Mechanical Flowers

Cross-posted at Inside Higher Ed

MIT OpenCourseware, OpenStudy, Peer to Peer University, and Codecademy are teaming up to launch a “Mechanical MOOC” – a free and open introductory course in the programming language Python that weaves together existing resources (content, Web-based study groups, quizzes and so on).

Unlike some of the other MOOCs that have launched in recent months – particularly those headline-grabbing efforts from Stanford (and Coursera and Udacity) – this “Mechanical MOOC” will not force learners into a centralized website that recreates the LMS experience, where all the official lessons, lectures, discussions and assignments are supposed to take place. Instead, the content for this MOOC is linked from the original sources and distributed via an email list managed by P2PU.

As P2PU co-founder Philipp Schmidt tells The New York Times, “The mechanical MOOC is an attempt to leverage the power of the open web–by loosely joining together a set of independent building blocks.” That is, MIT OCW will provide the content (from its 6.189 A Gentle Introduction to Python course); OpenStudy will handle the study groups; and Codecademy will offer its Web-based, interactive tools for coding practice.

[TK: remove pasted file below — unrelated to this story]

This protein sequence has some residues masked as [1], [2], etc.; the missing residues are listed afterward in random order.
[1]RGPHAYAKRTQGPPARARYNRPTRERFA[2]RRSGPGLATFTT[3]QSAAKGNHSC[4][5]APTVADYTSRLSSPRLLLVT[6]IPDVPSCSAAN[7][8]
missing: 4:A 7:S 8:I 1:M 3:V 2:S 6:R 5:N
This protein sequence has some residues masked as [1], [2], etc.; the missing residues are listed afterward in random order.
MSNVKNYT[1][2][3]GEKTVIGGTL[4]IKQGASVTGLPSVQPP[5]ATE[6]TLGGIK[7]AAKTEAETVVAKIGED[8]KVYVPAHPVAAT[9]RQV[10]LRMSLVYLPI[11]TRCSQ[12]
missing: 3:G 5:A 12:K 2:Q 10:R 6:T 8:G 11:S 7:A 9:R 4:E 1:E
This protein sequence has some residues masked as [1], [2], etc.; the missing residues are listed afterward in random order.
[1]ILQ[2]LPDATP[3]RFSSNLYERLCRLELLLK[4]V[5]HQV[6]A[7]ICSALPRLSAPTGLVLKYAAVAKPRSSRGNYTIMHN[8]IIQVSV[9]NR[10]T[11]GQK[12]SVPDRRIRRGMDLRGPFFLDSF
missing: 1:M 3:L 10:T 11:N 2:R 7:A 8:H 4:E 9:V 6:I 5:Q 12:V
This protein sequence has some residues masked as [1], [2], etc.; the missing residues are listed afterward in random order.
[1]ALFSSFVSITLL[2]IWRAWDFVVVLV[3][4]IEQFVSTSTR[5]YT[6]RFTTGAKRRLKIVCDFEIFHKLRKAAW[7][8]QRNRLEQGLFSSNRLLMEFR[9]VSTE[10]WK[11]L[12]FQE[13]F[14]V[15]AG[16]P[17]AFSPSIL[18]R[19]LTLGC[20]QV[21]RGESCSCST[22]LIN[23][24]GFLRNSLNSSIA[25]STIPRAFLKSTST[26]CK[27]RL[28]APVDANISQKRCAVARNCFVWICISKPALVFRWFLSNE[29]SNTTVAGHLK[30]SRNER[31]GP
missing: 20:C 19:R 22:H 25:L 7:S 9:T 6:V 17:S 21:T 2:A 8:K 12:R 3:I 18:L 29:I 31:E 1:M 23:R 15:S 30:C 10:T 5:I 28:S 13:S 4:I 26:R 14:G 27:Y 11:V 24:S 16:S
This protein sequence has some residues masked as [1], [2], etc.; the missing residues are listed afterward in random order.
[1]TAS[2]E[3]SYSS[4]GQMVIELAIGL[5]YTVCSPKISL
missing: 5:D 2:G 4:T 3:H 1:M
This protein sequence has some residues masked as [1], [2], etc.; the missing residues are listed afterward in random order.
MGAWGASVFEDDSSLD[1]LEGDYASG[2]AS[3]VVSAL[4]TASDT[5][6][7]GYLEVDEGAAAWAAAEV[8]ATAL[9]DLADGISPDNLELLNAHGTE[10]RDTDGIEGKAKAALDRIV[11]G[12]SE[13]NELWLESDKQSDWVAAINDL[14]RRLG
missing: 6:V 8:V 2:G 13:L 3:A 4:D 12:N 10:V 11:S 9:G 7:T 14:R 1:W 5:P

The class officially starts in mid-October with weekly lessons sent via email. But in a twist that might be a boon to those of us who consistenly drop out or drift away from these open enrollment courses, the weekly lesson emails can be paused or staggered so that you can still move through the content with a cohort of learners, even if you fall behind or have to restart the course. “We want to do more than sign-up tens of thousands of students and have only a fraction succeed,“ said OpenStudy co-founder Preetha Ram in the news release. “Our goal is to have everyone who participates succeed. We want to help learners remain engaged throughout the course and be supported by a community.”

The email scheduler tool will be made available to other open content sites so that they too can build this sort of “mechanical MOOC.” But the goal here is really to empower learners to pull together what they need: the resources and the peer support.

There’s no official instructor involvement here (paging Jonathan Rees!). No institution (and none of the participating organizations here) is in charge. No degrees or credits or certificates or letters of achievement will be awarded (you can, of course, get badges for your Codecademy achievements and for your helpfulness on OpenStudy).

Lisa Lane recently argued that there are 3 types of MOOCs: network-based (e.g. the connectivist MOOCs), task-based (e.g. DS106) , and content-based (edX, Coursera, Udacity). By creating an open source tool for this “mechanical MOOC,” hopefuly this effort will help others take the best of all of those models, create their own open online courses (massive or not), and optimize for learning and community (and not just investors or institutions).

Image credits: Chad Routh, Lisa Lane

Audrey Watters


Hack Education

The History of the Future of Education Technology

Back to Archives